Continuing on with the theme of oppressive ideologies that are related to LGBTQIA+ identities, in this column I’m going to be talking about transphobia, an oppressive and marginalising form of hatred and misunderstanding that is often aimed at those whose gender presentation does not match our expectations – specifically trans, genderqueer and gender non-conforming folk.
Let me first note that I identify as a designated male at birth – queer demi-guy, which is a genderqueer identity. For me, this means that I do not wholly identify with the male gender even though I was designated male at birth and quite often present in a traditionally masculine manner. The reason I point this out is that because I am male-bodied and masculine presenting, but do not wholly identify with the gender I was assigned at birth. My experiences of misgendering do not compare to those whose gender identities and bodies do not read as “coherent” in our culture.
If you follow any social justice tumblrs or watch “Portlandia” and enjoy the Women First Feminist Bookstore parody sketch that Carrie Brownstein and Fred Armisen perform frequently, you’ve probably come across the idea of “misgendering” someone. You’ve probably also come across the phrases “don’t gender me,” and “gender police” during your scrolling. What the sketch and those two phrases refer to are what underlies a lot of transphobic thinking, the idea that our sexed bodies (whether our bodies are determined to be male or female to whoever is looking at us) do not determine what our gender identity is.
For example, Laverne Cox as a trans woman of color is female even though she may have at one point had a male body. Those cries of “he-she” by conservatives and those who do not recognize her gender identity cut deeply. The fact that she at one point had a male body has no reign over her gender expression (the way she dresses, acts, etc.) because sex and gender are not the same thing.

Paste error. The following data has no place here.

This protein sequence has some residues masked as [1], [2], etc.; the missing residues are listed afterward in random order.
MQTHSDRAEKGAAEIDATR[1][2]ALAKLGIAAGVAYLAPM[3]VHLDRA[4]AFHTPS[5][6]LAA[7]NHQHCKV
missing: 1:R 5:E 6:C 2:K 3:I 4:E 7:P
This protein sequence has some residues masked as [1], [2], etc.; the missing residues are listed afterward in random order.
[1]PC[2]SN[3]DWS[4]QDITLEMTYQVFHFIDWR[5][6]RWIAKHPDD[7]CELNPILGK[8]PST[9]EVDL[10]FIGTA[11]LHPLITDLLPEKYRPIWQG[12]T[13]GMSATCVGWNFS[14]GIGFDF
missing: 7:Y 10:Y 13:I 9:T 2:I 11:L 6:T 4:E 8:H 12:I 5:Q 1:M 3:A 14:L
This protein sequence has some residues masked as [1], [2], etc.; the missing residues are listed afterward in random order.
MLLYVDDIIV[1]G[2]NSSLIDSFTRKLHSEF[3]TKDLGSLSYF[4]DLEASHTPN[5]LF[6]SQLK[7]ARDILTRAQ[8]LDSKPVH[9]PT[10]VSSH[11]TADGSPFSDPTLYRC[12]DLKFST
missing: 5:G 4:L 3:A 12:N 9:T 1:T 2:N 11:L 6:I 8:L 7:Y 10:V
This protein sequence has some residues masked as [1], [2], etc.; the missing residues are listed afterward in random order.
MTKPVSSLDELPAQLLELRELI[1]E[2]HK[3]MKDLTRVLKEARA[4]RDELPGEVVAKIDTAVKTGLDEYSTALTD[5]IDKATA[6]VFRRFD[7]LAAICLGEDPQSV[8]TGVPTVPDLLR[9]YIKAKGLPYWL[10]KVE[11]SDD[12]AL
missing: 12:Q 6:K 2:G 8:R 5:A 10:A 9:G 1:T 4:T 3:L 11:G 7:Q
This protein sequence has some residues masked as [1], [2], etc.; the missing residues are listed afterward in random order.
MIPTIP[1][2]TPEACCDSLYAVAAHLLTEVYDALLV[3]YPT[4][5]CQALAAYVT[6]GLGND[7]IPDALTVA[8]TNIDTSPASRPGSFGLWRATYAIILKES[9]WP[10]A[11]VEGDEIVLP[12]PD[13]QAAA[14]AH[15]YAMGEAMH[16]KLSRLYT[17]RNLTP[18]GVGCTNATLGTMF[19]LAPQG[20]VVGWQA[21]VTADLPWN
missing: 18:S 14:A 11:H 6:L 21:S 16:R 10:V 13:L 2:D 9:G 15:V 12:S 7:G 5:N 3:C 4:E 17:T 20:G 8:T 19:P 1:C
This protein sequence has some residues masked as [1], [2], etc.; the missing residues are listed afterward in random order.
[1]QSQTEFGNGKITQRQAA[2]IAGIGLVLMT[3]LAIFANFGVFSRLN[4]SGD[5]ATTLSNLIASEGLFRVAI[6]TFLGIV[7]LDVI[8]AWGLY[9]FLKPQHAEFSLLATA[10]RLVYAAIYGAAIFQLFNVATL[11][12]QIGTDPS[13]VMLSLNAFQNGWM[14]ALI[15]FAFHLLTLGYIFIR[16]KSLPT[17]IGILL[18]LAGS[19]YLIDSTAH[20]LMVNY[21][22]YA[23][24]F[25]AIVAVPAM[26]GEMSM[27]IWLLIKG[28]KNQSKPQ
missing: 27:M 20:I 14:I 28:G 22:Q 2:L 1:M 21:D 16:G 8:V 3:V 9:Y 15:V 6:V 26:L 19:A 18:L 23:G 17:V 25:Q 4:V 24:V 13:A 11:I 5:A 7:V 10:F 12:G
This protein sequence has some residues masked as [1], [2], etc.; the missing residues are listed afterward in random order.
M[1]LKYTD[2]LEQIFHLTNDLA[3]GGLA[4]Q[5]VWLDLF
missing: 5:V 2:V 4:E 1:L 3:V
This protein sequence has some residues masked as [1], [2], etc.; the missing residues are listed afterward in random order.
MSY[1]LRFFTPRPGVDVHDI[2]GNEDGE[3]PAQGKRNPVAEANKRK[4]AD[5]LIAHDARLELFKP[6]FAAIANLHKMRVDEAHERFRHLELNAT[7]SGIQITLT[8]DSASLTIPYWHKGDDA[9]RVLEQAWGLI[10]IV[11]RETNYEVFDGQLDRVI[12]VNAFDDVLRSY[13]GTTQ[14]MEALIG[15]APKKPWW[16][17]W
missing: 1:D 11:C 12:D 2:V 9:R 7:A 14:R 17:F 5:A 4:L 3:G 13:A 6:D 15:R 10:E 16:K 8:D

So what does it mean to gender someone? And what do these Internet users mean when they say “gender police?”
Basically, they are pointing out the fact that sex and gender are not the same thing, and that to believe that they are is wholly transphobic because it denies the experiences and narratives of those who do not conform to the gender-sex binary (that if you are designated male/female at birth you identify as male/female). They are highlighting the fact that the assumption that one is a specific gender based on the idea that male or female bodies mean male and female genders (respectively) is oppressive. This is because the assumption silences and erases the experience of a person who does not identify as the gender that you have forced upon them.
Additionally, when you refuse to acknowledge the gender that a person identifies with, you reinforce the notion that you must act and present yourself in a specific way in order to identify as a specific gender. When someone says to “stop gendering me” they are asking you to stop assuming that you know someone’s gender identity without asking that individual first. When someone asks if you are the “gender police” they are asking if you are the authority on which all gender presentation must go through in order to be deemed acceptable.
Relating this to self-care then brings up the idea of unlearning that gender presentations should be aligned to the bodies that one has, or that we know at first glance someone else’s gender identity. It means we should stop assuming someone’s gender at first glance. It means that we need to stop thinking trans bodies and individuals who do not fit what we think are “legitimate” expressions and presentations of certain gender identities are somehow “wrong.” It means that we need to make a conscious effort to ask someone what their preferred gender pronoun is so that we do not make the mistake of misrepresenting their gender identity. It means that we need to stop limiting our own gender expression to what we think is “appropriate” for the body that we inhabit and ask why we think they are “appropriate.” It also means fighting toward the end of institutional gender inequalities (because expanding our gender roles doesn’t necessarily do much for ending sexism/transphobia/homophobia/etc…).
It may seem as if this sort of stuff is arbitrary and not at all important, however in order to create a loving and caring community it is essential. You see, upholding gender stereotypes and assuming/misgendering others’ genders contributes to gender-based oppression within our culture. By assuming we do not allow people to articulate their self-identities to the world, we erase their experiences and place them into a box that they do not want to be placed into. By gendering others and policing others’ gender presentations we end up reproducing the inequalities that so many of us often say that we are against. By policing ourselves, we fail to see the fun that can be enjoyed through playing with gender and exploring our relationships with the gender identity(ies) that we identify ourselves with.
It’s 2015, stop gendering people.
Contact Gilbert Gammad at email@example.com